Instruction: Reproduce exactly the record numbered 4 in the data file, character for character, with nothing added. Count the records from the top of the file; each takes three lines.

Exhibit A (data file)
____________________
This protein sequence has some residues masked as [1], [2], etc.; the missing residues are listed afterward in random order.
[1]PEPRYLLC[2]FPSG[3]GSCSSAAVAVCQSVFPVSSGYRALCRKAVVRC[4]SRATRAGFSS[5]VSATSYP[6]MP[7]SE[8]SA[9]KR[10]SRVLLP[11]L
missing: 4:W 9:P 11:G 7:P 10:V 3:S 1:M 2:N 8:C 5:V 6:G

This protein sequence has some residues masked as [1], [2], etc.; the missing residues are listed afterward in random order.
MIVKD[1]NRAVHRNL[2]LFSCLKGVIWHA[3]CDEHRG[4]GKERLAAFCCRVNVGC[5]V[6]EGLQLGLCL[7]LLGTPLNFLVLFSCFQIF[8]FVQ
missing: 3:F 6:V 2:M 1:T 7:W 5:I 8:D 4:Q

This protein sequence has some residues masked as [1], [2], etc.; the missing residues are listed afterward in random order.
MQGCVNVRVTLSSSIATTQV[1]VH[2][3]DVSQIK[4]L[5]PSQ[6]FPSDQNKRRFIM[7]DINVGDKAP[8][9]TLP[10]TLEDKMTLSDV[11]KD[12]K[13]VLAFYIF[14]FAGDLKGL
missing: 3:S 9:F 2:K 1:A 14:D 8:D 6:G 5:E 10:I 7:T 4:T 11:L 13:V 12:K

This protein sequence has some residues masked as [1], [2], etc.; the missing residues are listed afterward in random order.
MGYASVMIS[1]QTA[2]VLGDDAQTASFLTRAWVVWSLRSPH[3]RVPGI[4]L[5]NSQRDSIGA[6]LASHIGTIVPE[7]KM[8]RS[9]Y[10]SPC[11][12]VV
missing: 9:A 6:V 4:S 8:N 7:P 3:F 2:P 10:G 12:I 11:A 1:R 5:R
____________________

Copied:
This protein sequence has some residues masked as [1], [2], etc.; the missing residues are listed afterward in random order.
MGYASVMIS[1]QTA[2]VLGDDAQTASFLTRAWVVWSLRSPH[3]RVPGI[4]L[5]NSQRDSIGA[6]LASHIGTIVPE[7]KM[8]RS[9]Y[10]SPC[11][12]VV
missing: 9:A 6:V 4:S 8:N 7:P 3:F 2:P 10:G 12:I 11:A 1:R 5:R